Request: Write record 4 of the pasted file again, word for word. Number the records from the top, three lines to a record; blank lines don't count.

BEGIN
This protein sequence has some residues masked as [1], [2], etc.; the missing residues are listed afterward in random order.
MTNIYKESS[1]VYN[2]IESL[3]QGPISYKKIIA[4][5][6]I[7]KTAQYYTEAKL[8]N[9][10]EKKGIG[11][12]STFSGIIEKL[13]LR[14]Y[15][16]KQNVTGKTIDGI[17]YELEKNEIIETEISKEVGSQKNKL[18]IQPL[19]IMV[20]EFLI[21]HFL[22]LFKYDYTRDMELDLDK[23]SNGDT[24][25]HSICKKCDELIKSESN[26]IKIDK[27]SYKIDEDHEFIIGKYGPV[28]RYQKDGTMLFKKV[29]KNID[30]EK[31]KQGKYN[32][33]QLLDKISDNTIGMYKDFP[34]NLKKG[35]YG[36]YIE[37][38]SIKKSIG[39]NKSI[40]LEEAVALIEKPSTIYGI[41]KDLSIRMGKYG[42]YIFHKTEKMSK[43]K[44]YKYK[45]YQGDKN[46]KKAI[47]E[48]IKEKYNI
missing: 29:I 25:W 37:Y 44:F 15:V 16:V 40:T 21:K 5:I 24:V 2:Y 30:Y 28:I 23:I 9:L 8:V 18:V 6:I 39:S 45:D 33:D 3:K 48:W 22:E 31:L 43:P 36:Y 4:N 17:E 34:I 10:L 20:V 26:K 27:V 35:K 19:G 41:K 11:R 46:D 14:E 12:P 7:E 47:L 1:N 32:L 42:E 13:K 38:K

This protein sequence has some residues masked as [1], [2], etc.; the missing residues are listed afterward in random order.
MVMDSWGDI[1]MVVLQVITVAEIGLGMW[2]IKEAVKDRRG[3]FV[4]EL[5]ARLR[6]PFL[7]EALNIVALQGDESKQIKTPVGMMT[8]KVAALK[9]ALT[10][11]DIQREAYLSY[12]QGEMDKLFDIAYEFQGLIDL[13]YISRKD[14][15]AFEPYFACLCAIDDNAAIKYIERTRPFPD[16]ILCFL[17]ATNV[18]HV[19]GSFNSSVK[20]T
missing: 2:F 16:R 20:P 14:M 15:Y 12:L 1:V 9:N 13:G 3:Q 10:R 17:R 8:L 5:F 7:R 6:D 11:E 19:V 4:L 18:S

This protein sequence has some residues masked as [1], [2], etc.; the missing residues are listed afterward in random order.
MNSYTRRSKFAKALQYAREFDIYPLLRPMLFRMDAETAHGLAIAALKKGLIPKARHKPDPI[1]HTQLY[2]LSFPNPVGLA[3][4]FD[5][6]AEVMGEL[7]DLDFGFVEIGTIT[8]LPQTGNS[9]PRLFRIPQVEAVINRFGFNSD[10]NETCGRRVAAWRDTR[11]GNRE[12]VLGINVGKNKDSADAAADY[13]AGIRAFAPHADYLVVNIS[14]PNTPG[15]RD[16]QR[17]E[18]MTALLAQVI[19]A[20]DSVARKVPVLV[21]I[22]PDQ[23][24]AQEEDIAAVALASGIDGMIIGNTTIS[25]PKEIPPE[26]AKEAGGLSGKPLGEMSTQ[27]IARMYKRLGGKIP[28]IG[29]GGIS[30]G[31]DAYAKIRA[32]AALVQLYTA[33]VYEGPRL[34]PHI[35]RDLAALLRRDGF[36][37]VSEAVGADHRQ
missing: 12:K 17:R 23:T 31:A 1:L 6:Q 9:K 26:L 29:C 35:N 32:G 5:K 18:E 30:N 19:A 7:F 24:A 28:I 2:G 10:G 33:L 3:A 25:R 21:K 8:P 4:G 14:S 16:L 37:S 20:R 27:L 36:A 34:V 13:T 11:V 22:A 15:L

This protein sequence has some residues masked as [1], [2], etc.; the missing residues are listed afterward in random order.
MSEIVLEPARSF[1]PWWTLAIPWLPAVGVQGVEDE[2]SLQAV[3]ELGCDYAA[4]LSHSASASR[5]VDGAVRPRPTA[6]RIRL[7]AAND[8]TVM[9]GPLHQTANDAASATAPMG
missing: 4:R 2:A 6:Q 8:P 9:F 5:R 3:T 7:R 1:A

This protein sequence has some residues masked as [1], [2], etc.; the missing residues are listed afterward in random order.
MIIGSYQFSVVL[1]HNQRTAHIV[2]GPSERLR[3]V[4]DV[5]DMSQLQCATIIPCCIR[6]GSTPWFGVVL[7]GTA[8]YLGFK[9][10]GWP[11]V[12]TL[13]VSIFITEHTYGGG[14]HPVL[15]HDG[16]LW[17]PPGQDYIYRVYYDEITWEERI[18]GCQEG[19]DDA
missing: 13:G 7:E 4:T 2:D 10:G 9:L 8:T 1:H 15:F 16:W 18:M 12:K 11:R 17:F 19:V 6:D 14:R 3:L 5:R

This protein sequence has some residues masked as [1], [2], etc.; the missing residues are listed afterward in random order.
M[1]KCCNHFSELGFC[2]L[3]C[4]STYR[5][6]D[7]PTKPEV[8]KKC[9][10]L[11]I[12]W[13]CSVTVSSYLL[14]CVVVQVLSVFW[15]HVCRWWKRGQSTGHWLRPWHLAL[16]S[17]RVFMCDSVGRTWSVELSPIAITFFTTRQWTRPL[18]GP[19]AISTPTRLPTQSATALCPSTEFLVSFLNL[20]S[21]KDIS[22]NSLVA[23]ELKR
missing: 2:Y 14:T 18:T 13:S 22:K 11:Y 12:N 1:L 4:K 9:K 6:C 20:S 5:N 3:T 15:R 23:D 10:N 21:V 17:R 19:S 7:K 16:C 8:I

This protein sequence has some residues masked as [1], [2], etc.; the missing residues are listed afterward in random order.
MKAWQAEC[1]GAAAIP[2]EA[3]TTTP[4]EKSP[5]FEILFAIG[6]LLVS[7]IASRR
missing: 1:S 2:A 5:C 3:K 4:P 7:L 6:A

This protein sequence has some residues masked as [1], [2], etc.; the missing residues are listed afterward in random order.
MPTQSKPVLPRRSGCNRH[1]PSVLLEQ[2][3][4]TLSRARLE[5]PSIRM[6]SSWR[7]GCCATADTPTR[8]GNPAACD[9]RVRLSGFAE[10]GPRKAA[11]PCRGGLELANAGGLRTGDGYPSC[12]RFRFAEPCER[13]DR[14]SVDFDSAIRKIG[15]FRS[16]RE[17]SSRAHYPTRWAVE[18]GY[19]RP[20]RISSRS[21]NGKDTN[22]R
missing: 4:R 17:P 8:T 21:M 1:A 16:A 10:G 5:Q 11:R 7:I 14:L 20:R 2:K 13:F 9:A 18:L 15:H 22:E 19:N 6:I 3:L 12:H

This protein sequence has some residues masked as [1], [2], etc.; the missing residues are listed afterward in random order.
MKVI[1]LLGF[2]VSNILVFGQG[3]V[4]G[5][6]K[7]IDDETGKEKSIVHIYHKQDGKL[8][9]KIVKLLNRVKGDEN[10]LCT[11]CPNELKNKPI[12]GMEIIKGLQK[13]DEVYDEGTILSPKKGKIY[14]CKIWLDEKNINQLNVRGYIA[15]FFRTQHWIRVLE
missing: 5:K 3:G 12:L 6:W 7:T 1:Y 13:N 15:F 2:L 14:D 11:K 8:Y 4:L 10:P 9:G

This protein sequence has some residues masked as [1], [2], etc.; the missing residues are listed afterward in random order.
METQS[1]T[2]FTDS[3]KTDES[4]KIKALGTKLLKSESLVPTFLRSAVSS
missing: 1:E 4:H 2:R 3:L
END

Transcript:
This protein sequence has some residues masked as [1], [2], etc.; the missing residues are listed afterward in random order.
MSEIVLEPARSF[1]PWWTLAIPWLPAVGVQGVEDE[2]SLQAV[3]ELGCDYAA[4]LSHSASASR[5]VDGAVRPRPTA[6]RIRL[7]AAND[8]TVM[9]GPLHQTANDAASATAPMG
missing: 4:R 2:A 6:Q 8:P 9:F 5:R 3:T 7:R 1:A